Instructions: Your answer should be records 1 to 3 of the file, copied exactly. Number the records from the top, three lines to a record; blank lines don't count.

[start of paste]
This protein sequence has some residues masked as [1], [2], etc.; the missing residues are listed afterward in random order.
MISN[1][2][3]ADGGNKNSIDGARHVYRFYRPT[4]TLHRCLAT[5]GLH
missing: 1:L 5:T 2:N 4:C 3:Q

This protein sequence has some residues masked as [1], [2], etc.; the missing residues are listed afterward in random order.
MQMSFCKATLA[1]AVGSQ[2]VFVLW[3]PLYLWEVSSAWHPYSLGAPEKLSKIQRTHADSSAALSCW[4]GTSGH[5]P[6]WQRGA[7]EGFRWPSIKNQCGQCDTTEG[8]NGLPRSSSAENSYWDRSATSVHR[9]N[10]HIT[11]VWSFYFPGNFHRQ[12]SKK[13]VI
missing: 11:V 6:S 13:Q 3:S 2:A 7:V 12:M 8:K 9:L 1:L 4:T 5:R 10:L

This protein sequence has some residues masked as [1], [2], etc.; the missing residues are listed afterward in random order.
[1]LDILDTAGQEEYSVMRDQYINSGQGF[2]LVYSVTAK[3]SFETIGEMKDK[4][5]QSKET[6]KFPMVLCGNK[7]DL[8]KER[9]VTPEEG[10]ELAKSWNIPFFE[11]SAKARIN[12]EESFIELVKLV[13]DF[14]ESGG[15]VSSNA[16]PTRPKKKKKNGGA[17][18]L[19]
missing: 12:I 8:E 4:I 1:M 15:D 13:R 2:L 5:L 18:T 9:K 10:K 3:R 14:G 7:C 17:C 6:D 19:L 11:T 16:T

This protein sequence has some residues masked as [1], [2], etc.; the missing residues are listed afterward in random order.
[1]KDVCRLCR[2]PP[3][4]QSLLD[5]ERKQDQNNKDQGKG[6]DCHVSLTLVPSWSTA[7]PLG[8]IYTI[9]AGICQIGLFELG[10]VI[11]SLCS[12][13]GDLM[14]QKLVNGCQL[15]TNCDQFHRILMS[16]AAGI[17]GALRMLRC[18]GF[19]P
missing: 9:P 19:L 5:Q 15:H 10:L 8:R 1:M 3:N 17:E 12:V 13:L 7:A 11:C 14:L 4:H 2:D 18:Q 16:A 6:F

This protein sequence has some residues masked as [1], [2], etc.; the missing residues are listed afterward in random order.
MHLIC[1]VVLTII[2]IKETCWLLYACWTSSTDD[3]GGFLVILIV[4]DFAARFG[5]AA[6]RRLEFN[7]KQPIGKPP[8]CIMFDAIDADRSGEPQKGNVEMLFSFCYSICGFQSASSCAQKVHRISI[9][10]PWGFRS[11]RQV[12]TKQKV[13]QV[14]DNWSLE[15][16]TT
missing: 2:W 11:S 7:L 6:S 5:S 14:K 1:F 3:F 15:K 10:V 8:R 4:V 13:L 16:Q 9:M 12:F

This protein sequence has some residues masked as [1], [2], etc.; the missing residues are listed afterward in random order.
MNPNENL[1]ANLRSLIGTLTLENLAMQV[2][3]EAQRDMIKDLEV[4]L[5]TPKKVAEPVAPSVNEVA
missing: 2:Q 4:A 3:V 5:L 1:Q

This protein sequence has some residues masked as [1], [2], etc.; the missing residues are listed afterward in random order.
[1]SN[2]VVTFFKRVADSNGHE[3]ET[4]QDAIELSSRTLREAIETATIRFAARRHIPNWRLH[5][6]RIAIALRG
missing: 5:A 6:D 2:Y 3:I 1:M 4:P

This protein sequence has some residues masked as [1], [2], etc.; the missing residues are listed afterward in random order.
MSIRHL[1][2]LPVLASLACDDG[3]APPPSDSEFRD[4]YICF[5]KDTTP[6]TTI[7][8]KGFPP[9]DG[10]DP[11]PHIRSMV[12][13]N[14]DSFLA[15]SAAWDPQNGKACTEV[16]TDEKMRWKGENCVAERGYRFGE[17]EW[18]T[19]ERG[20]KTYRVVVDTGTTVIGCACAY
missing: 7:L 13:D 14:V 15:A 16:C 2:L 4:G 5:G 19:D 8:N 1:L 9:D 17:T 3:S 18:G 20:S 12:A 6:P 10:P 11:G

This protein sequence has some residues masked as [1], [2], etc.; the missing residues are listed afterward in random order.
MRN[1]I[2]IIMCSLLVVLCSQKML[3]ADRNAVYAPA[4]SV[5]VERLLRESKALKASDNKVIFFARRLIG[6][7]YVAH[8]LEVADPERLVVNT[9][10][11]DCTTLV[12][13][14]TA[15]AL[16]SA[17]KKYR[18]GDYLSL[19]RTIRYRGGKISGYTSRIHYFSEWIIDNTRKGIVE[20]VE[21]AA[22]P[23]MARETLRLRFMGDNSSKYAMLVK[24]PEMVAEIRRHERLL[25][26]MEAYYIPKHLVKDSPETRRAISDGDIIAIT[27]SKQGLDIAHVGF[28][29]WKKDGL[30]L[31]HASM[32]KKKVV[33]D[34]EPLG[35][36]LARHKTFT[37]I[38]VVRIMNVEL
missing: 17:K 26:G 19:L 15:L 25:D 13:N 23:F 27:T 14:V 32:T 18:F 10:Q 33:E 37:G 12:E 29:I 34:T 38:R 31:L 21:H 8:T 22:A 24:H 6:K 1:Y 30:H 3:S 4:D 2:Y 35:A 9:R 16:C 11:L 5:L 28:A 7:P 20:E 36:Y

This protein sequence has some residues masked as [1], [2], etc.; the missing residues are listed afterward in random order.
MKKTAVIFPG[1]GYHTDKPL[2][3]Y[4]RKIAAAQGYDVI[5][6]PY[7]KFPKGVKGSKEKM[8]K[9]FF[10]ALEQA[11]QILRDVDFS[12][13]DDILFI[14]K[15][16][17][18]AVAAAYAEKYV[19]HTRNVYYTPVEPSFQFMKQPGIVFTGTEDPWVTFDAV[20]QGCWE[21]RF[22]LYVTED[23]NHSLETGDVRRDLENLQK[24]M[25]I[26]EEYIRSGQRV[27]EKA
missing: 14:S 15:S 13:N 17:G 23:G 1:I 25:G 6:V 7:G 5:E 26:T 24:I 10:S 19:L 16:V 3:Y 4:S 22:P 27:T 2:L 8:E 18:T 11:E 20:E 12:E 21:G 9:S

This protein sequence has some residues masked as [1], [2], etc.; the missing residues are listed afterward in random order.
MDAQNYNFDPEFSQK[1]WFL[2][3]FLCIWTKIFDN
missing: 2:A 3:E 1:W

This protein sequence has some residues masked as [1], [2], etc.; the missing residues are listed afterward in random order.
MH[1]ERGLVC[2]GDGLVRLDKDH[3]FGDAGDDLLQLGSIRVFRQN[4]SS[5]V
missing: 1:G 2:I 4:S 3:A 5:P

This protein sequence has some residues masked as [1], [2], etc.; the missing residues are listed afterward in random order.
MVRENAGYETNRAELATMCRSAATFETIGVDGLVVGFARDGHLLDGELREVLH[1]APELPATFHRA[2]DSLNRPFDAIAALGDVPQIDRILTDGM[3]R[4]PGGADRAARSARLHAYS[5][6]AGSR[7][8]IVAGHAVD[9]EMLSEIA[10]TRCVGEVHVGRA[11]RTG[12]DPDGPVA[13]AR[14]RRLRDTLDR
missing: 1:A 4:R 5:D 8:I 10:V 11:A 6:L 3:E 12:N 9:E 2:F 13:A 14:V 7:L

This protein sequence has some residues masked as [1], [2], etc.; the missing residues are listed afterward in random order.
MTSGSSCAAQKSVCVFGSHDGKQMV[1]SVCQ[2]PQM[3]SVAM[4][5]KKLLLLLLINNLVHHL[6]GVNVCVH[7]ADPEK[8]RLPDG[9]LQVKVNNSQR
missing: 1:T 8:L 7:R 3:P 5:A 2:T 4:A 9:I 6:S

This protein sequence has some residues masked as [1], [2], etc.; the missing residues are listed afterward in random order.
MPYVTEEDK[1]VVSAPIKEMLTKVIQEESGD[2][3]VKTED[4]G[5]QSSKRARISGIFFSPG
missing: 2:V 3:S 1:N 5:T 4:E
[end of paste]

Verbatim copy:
This protein sequence has some residues masked as [1], [2], etc.; the missing residues are listed afterward in random order.
MISN[1][2][3]ADGGNKNSIDGARHVYRFYRPT[4]TLHRCLAT[5]GLH
missing: 1:L 5:T 2:N 4:C 3:Q

This protein sequence has some residues masked as [1], [2], etc.; the missing residues are listed afterward in random order.
MQMSFCKATLA[1]AVGSQ[2]VFVLW[3]PLYLWEVSSAWHPYSLGAPEKLSKIQRTHADSSAALSCW[4]GTSGH[5]P[6]WQRGA[7]EGFRWPSIKNQCGQCDTTEG[8]NGLPRSSSAENSYWDRSATSVHR[9]N[10]HIT[11]VWSFYFPGNFHRQ[12]SKK[13]VI
missing: 11:V 6:S 13:Q 3:S 2:A 7:V 12:M 8:K 9:L 1:L 4:T 5:R 10:L

This protein sequence has some residues masked as [1], [2], etc.; the missing residues are listed afterward in random order.
[1]LDILDTAGQEEYSVMRDQYINSGQGF[2]LVYSVTAK[3]SFETIGEMKDK[4][5]QSKET[6]KFPMVLCGNK[7]DL[8]KER[9]VTPEEG[10]ELAKSWNIPFFE[11]SAKARIN[12]EESFIELVKLV[13]DF[14]ESGG[15]VSSNA[16]PTRPKKKKKNGGA[17][18]L[19]
missing: 12:I 8:E 4:I 1:M 15:D 13:R 2:L 5:L 18:T 9:K 10:K 3:R 14:G 7:C 17:C 6:D 19:L 11:T 16:T